Carlos, Rey Emperador: Episode 3 Review


Oh, 16th century Spain, that contraceptive-free land. Leave it to an 18-year-old boy to get his special friend pregnant and then moan about how he wants the baby and he wants to take care of her. Pretty much the opposite of what a present-day 18-year-old boy would do.


Courts of Castile and Aragon

So the very first scene of the episode is Germana telling Carlos that, yes, she is pregnant. Past the initial shock, Carlos actually seems quite happy about this –not so much his advisors, who want Germana out of the way. They want this so much that they send a letter to Carlos’s aunt, Margarita, to do something about it. And her idea is to send Mercurino Gattinara over as Carlos’s new chancellor, and let’s be happy about this, because someone needed to teach Chièvres a lesson and it was about time.

carlosAlas, the pressure is too much for Carlos, and after a few months in Aragon being sworn as their new king, he ends up telling Germana, who has now given birth to little Isabel (yes, they all have the same names over and over again), that he is going to marry her off. This was an extremely painful scene, especially because you could see in their eyes that none of them wanted this. This episode made me realise that Álvaro Cervantes’s acting is all about his eyes: he can transmit pure innocence or deep fury with only a subtle look.

But because Carlos is so heartbroken, he decides he does not want to marry his first cousin, Isabel of Portugal (daughter of Manuel and her aunt María). There still needs to be an alliance with Portugal, so Carlos’s only choice is to marry his sister Leonor to Manuel, whose wife has recently died. Needless to say, Leonor is not happy about this, mostly because she still hoped to return to Flanders to see her beloved Frederick II, Count Palatine of the Rhine. But let me spare you the pain here: she would end up marrying her uncle Manuel, who died shortly afterwards (and her little sister Catalina would marry the next king, i.e. her first cousin) and a few years later, when she was weak and sick, she was forced to marry François I of France, aka my new favourite character (more on that later). Poor Leonor.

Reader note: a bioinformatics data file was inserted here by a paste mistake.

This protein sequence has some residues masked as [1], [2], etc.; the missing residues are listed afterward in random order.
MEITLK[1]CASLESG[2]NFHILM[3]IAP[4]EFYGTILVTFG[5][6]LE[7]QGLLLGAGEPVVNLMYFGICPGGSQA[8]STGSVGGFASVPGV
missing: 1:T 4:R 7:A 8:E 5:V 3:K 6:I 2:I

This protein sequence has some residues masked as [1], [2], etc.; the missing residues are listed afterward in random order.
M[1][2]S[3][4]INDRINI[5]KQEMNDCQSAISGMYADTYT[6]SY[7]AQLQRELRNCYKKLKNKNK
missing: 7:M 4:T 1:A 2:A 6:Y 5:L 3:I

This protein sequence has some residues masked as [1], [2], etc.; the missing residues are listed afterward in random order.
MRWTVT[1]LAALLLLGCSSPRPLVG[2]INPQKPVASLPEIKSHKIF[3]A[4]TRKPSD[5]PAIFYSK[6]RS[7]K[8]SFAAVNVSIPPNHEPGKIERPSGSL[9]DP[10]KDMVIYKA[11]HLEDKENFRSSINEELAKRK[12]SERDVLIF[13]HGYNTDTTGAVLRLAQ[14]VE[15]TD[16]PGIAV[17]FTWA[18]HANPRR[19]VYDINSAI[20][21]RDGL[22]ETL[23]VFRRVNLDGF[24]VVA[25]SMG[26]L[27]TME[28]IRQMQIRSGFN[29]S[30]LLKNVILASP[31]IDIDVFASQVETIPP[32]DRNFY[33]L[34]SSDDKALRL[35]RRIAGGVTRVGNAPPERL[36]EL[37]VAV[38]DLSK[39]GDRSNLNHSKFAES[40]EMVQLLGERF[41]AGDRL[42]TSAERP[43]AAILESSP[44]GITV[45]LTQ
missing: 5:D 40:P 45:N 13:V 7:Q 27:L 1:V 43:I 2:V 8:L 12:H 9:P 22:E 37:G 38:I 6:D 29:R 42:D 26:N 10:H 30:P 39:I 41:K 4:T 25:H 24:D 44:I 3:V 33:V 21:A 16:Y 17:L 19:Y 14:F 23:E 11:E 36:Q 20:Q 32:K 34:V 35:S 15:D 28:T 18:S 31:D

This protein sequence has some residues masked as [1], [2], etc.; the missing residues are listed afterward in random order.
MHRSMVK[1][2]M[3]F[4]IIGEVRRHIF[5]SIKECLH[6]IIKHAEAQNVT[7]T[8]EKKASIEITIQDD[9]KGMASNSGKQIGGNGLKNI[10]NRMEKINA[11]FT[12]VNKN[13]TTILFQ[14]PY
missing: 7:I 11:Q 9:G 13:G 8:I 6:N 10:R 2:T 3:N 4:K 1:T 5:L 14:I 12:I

French Court

Not much happened in France this week, except the fact that I finally admitted to myself (as stated above) that, oh my, is François one of my favourite characters now? He is surprisingly alluring and… well, I’ll just leave it there, or this might end up becoming an essay on him. Or it will stray into fan fiction territory. Yep.

The French court this week is related to the English one, as Cardinal Wolsey arrived to ask for the king’s signature in a peace treaty among all the Christian countries. Of course, what he really wanted was to watch over his own interests: he would make sure Henry VIII would support his claim as the new Holy Roman Emperor if François put on a good word for him when the time came to name a new Pope (and let me tell you this, the current Pope wasn’t happy about his intrigues at all). This Wolsey made Chièvres look like a nice guy!


English Court

enriquecatalinaAnd France links us to one of the moments I had been looking forward to. We finally meet the thirty-something queen Catalina, who learns about Wolsey’s plans and is not too happy about it. As she tells her husband, it is her nephew Carlos who is the rightful heir to the Empire. I just really liked the strength of her family values here and the fact that we got to see one of the children of the Catholic Monarchs again. So happy.

Needless to say, even though Henry was being a prick about it, he eventually forced Wolsey to withdraw their support from the French king’s candidacy. And then Chièvres visited England and did the only redeemable thing he will ever do: he convinced Wolsey to support the Spanish king instead and acted like a total mafia boss.


Portuguese Court

We saw no more than three minutes of this storyline, but they mostly consisted of Isabel of Portugal, who had been rejected by Carlos, saying over and over again that she knew she would one day marry Carlos and that otherwise she wouldn’t marry anyone at all. I don’t get her obsession with marrying a first cousin she has never seen, but my guess is that she was super ambitious and wanted to marry the most powerful sovereign in the world? Must be that.